Mohammad Jameel, whose son Sohaib died of diphtheria four months ago, blamed poor healthcare facilities. Jameel spent four days taking his son to private hospitals in Palwal, Bulandshahr, Faridabad and Delhi, but couldn’t reach MVID Hospital in time.
“My son complained of trouble swallowing food and had fever. I first consulted a local doctor in our village, who advised us to take him to Bulandshahr. They referred us to Palwal and that hospital referred us to one in Faridabad. When we reached Faridabad, they asked us to go to Kalawati hospital in Delhi. Doctors there said his kidney was damaged due to diphtheria and advised us to take him to Apollo. We thought it was better to come back as we didn’t have enough money for a kidney transplant. He died while we were on our way back,” he said.
Jameel’s daughter showed the same symptoms three months ago, but this time he immediately rushed her to MVID Hospital. “They kept her for eight-ten days and she was cured. When I was back, I made arrangements for an announcement to be made from the masjid that every parent should get their children vaccinated,” he said.
Like Jameel, Mohammad Chote, who lives in Aligarh and lost three of his nieces to diphtheria in the last three months at MVID Hospital, said, “We were told these vaccines will make you handicapped or impotent.”
Soniya, an auxiliary nurse midwife at Vrindavan, said that several families are even reluctant to get their children vaccinated against polio. “There have been times when they take their children to rooftops and threaten to throw them if Asha workers or we enter their home,” she claimed.
Dr Jain, the public health physician from Chhattisgarh, said, “If there is a myth attached to vaccination, it is the duty of the government to restore the trust. Vaccination programmes don’t just mean giving medicine to children but launching awareness programmes so such myths are broken. In Chhattisgarh, there are several Hindu families too where the disease is rampant.”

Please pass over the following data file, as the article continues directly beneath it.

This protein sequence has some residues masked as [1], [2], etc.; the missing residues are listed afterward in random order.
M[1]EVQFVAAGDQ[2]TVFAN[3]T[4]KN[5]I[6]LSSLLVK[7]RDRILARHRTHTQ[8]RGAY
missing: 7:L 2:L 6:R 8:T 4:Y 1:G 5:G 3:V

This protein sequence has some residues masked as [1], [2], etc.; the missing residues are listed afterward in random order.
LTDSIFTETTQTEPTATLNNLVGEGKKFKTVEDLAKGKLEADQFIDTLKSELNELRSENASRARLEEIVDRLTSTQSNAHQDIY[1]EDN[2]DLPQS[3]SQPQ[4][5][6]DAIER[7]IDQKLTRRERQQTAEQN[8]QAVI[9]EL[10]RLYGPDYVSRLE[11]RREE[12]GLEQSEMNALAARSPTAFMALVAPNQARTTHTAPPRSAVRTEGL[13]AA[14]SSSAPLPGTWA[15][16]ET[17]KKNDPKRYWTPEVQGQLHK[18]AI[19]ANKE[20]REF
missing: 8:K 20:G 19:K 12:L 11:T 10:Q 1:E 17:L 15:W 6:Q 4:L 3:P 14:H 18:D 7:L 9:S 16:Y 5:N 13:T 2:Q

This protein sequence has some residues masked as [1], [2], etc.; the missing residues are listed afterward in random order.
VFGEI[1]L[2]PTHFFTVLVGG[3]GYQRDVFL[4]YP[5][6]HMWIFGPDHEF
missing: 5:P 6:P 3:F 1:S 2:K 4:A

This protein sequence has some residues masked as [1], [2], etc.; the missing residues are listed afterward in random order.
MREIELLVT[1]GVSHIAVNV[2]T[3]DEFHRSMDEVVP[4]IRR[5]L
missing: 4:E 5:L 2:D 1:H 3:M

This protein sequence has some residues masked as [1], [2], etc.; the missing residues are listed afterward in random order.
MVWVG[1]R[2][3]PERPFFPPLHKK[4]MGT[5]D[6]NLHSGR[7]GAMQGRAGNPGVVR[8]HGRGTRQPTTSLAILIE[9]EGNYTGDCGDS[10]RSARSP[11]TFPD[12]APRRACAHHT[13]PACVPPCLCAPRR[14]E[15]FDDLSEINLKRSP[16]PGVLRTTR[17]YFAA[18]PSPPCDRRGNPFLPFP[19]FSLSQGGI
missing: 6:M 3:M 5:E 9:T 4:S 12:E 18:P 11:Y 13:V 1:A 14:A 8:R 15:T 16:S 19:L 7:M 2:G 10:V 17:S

“There is no programme for vaccinating children above five years, when one should be given booster dose after every 10 years after a child reaches 10,” he said. As per the government of India’s immunisation programme, children are given vaccines at the age of one-and-a-half months, two-and-a-half months and three-and-a-half months. They are then given booster doses between 16 and 24 months and between 5 and 7 years.
Chander Kant’s four-year-old son Ashish was among those who died at MVID. At their home in Gangagarh near Aligarh, Ashish’s mother Shashi Bala said, “We got our child vaccinated regularly. I don’t know what happened.” She said that after her son complained of throat pain, she took him to local doctors in Ramghat and then to Narora and Aligarh. “The hospital in Aligarh told us they don’t have the serum and asked us to go to AIIMS, which referred him to MVID, where he died,” she said.
Dr Jain has a theory on what could have caused the disease in such a case. DPT vaccines need to be stored at a temperature below 20 degrees Celsius, but at the same time it has to be ensured they don’t freeze. “In some cases, this could be why despite a child being vaccinated, he or she suffers from the disease,” he said.